Let $A$ be a positive definite matrix. Then $A$ is diagonalized by an orthogonal matrix $P$.

I want to know, when this matrix is also an involution. ie. $P^2 = I$.

If there is any characterization of such $A$ kindly share.

Thank you.

I asked this question on math.stackexchange.com, and getting no good answers, I offered a bounty, and still didn't get any answer that was somewhat complete (but the system automatically awarded the bounty). So maybe I can get something better here.

I have encountered a simple problem in probability where I would not have expected to find conditional convergence lurking about, but there it is. So I wonder:

- Is any insight about probability to be drawn from the fact that infinity minus infinity appears here?
- In particular, do the two separate terms that evaluate to infinity have some probabilistic interpretation?
- Is any insight about analysis or anything else to be found here?
- Generally in what situations does one write $\displaystyle \int_{x\,:=\,0}^{x\,:=\,1} u\,dv = \Big[ uv \Big]_{x\,:=\,0}^{x\,:=\,1} - \int_{x\,:=\,0}^{x\,:=\,1} v\,du$ and find that those last two terms are both infinite even though the first one converges absolutely?
- In particular, are any instances of this particularly notable or worth knowing about?

**The probability problem**

Suppose $X_1,\ldots,X_6$ are independent random variables each having the same exponential distribution with expected value $\mu,$ so that $$ \Pr( X_1 > x) = e^{-x/\mu} \quad\text{for } x\ge0. $$ It is desired to find this expected value $$ \operatorname E(\max\{\,X_1,\ldots,X_6\,\}) = \mu\left( 1 + \frac 1 2 + \frac 13 + \frac 1 4 + \frac 1 5 + \frac 1 6 \right) = 2.45\mu. \tag 1 $$ One fairly routine way to show this goes like this: $$ \Pr(\min\{\,X_1,\ldots,X_6\,\} > x) = \big( \Pr(X_1>x) \big)^6 = e^{-6x/\mu}\quad \text{for }x\ge0, $$ and therefore $$ \operatorname E(\min) = \frac \mu 6. $$ Let $X_{(1)}, \ldots, X_{(6)}$ be the order statistics, i.e. $X_1,\ldots,X_6$ sorted into increasing order. Then we have $$ \operatorname E(X_{(1)}) = \frac \mu 6, \quad\text{and } \operatorname E(X_{(2)} - X_{(1)}) = \frac \mu 5 $$ because that difference is the minimum of five exponentially distributed random variables. And so on through the last one.

No conditional convergence appears above.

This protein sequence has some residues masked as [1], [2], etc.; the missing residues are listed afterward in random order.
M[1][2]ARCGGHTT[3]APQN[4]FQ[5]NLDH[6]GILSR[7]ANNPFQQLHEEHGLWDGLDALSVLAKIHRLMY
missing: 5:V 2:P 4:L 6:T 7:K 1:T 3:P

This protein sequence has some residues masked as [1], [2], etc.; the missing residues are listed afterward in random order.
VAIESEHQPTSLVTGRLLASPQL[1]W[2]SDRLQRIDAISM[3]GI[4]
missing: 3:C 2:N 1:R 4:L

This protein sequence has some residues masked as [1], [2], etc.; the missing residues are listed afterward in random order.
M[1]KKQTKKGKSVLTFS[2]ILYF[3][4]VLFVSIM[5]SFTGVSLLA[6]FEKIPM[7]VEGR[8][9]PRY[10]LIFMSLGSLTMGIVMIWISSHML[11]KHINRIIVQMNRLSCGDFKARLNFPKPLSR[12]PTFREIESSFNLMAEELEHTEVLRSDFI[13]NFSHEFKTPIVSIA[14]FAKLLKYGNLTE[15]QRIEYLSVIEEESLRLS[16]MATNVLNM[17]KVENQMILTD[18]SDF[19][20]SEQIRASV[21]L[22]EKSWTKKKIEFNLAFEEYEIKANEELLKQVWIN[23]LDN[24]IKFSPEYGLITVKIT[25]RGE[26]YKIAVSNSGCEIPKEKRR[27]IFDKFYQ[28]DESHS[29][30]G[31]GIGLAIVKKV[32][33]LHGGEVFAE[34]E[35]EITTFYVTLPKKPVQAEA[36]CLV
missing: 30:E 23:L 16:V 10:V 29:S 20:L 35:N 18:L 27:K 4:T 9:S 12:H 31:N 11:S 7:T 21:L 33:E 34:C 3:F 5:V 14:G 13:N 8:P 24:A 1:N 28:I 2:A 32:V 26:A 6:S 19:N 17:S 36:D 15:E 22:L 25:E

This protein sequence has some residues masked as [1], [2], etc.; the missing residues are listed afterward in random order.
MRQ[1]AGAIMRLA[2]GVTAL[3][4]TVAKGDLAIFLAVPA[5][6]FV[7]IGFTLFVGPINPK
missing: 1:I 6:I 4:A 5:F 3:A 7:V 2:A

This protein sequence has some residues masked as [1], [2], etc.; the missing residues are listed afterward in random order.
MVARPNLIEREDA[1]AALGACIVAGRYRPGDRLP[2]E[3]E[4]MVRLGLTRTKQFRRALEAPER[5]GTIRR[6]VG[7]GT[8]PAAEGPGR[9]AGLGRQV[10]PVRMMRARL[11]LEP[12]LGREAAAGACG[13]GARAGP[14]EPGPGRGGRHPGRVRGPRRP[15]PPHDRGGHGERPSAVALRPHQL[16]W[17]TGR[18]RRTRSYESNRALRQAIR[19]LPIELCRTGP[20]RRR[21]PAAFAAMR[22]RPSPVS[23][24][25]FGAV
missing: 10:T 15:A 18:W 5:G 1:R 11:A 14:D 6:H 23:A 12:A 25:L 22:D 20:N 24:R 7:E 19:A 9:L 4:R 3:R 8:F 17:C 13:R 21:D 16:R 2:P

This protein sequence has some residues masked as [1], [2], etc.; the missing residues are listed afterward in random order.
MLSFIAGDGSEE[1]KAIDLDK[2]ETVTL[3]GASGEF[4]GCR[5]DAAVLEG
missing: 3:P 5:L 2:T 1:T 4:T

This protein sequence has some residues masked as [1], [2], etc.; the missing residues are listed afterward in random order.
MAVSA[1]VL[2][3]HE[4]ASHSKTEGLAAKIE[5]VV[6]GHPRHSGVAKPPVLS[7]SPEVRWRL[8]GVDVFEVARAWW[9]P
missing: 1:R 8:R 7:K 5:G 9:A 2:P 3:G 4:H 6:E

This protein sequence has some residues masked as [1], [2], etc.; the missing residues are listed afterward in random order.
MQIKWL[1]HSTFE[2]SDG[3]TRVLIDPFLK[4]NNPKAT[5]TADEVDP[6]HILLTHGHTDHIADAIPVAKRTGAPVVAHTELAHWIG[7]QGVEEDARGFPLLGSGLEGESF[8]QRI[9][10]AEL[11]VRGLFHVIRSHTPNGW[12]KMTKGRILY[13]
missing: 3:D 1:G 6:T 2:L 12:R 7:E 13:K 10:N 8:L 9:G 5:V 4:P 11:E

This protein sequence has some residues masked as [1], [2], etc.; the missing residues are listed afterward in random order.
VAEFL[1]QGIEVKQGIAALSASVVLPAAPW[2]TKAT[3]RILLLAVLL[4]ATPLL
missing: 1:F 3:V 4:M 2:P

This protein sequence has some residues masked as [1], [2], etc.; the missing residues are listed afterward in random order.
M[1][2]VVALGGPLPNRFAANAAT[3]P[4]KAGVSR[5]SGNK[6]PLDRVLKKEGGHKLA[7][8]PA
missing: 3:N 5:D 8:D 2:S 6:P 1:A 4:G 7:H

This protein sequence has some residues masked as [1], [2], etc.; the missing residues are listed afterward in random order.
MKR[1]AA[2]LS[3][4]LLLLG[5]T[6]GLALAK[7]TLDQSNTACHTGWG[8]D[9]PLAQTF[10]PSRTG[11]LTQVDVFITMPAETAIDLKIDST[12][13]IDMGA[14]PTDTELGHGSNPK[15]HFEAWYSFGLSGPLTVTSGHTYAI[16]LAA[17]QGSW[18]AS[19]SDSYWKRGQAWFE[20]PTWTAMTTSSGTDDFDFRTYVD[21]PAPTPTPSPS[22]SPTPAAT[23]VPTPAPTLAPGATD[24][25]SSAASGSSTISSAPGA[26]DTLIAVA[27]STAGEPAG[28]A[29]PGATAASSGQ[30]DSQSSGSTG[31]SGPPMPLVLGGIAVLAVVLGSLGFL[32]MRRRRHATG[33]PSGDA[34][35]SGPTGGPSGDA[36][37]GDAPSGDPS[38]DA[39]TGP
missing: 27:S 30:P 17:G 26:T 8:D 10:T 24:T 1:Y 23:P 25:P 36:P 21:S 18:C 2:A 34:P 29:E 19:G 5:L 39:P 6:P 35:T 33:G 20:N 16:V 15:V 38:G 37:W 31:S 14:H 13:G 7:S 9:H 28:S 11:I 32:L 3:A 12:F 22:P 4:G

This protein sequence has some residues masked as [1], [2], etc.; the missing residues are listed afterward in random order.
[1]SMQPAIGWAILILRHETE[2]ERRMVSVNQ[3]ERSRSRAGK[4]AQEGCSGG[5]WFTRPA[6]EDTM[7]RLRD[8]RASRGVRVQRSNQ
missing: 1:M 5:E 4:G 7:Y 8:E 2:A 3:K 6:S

**But suppose instead we just reduce it to evaluation of an integral.**

\begin{align} & \Pr(\max \le x) = \Pr(X_{(6)} \le x) = \Pr( \text{all of }X_1,\ldots,X_6 \text{ are} \le x) = \left( 1 - e^{-x/\mu} \right)^6 \text{ for } x\ge0. \\[10pt] & \text{Hence for measurable sets $A\subseteq[0,+\infty)$ we have } \Pr(\max\in A) = \int_A f(x)\, dx \\[10pt] & \text{where } f(x) = \frac d {dx} \left( 1 - e^{-x/\mu} \right)^6 = 6\left( 1- e^{-x/\mu} \right)^5 ( e^{-x/\mu}) \frac 1 \mu. \end{align}

So here's our integral: $$ \operatorname E(\max) = \int_0^\infty xf(x)\, dx. $$ No suggestion of conditional convergence, right?

\begin{align} \operatorname E(\max) = \int_0^\infty xf(x)\, dx & = \int_0^\infty x 6\left( 1- e^{-x/\mu} \right)^5 ( e^{-x/\mu}) \, \frac {dx} \mu \\[10pt] & = \mu \int_0^\infty s 6( 1-e^{-s})^5 e^{-s} \, ds \\[10pt] & = \mu \int s\, dt = \mu st - \mu\int t\,ds \\[10pt] & = \mu s(1-e^{-s})^6 - \mu \int (1-e^{-s})^6 \, ds. \end{align} Now a substitution: \begin{align} r & = 1-e^{-s} \\[6pt] s & = -\log(1-r) \\[6pt] ds & = \frac{dr}{1-r} \end{align} Our integral becomes \begin{align} & \mu ( - r^6 \log(1-r) ) - \mu \int \frac{r^6}{1-r} \, dr \\[10pt] = {} & \mu ( - r^6 \log(1-r) ) - \mu \int \left( -r^5 - r^4 - r^3 - r^2 - r - 1 + \frac 1 {1-r} \right) \, dr \end{align} Now the temptation is to write $$ \require{cancel} \xcancel{\left[ \mu \left( -r^6 \log_e(1-r) \right) \vphantom{\frac11} \right]_0^1} - \xcancel{\mu \int_0^1 \left( -r^5-r^4-r^3-r^2 - r -1 + \frac 1 {1-r} \right) \, dr }. $$ The problem is that this is infinity minus infinity, so we have conditional convergence. So suppose we write it like this: \begin{align} & \left[ \mu \left( -r^6 \log(1-r) \right) - \mu \int \left( -r^5-r^4-r^3-r^2 - r -1 + \frac 1 {1-r} \right) \, dr \right]_0^1 \\ & \text{(The above is not standard notation, as far as I know.)} \\[10pt] = {} & \mu \left[ (1-r^6) \log_e (1-r) + \left( \frac{r^6} 6 + \frac{r^5} 5 + \frac{r^4} 4 + \frac {r^3} 3 + \frac{r^2} 2 + r \right) \right]_0^1 \end{align} After we use L'Hopital's rule to evaluate the first term, this ends up being just what we see in $(1).$

Maybe I'll post my own answer if I am so inspired, but other answers may provide valuable alternative points of view. (I don't have an answer to post yet.)

**Postscript:**

Where I've seen something similar before is in attempts to prove that if $\Pr(X\ge0) = 1$ and $f$ is the p.d.f. and $F$ the c.d.f. of $X$, then

$$ \int_0^\infty xf(x)\, dx = \int_0^\infty (1-F(x))\,dx. $$

If you write

$$ \int(1-F(x))\,dx = \int u\,dx = xu - \int x\, du = \text{etc.,} $$

then you get infinity minus infinity. But you can do this:

\begin{align} & \int_0^\infty xf(x)\, dx = \int_0^\infty \left( \int_0^x f(x)\,dy \right) \, dx \\[10pt] = {} & \int_0^\infty \left( \int_y^\infty f(x) \,dx\right) \, dy \\[10pt] = {} & \int_0^\infty (1-F(y))\,dy. \end{align}